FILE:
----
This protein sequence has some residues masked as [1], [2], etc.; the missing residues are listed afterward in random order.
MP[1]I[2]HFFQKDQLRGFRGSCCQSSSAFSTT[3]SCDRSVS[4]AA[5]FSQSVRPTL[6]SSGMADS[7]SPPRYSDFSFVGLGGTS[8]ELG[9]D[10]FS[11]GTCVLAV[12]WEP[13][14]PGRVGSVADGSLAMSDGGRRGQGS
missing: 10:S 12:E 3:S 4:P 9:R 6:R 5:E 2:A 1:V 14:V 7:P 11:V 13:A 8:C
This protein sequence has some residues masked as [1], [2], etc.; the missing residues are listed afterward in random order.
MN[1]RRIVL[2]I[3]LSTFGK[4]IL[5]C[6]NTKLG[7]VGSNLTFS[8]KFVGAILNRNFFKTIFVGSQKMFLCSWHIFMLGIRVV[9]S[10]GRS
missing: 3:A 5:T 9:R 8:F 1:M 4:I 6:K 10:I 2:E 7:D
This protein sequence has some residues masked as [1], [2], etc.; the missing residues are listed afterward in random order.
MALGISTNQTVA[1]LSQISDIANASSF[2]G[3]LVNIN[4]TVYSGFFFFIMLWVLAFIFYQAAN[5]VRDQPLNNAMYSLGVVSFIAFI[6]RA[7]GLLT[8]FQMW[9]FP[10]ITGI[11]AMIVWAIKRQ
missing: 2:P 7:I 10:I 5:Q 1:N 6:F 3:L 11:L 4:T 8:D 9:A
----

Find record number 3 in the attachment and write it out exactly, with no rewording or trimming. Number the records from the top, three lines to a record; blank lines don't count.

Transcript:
This protein sequence has some residues masked as [1], [2], etc.; the missing residues are listed afterward in random order.
MALGISTNQTVA[1]LSQISDIANASSF[2]G[3]LVNIN[4]TVYSGFFFFIMLWVLAFIFYQAAN[5]VRDQPLNNAMYSLGVVSFIAFI[6]RA[7]GLLT[8]FQMW[9]FP[10]ITGI[11]AMIVWAIKRQ
missing: 2:P 7:I 10:I 5:Q 1:N 6:F 3:L 11:L 4:T 8:D 9:A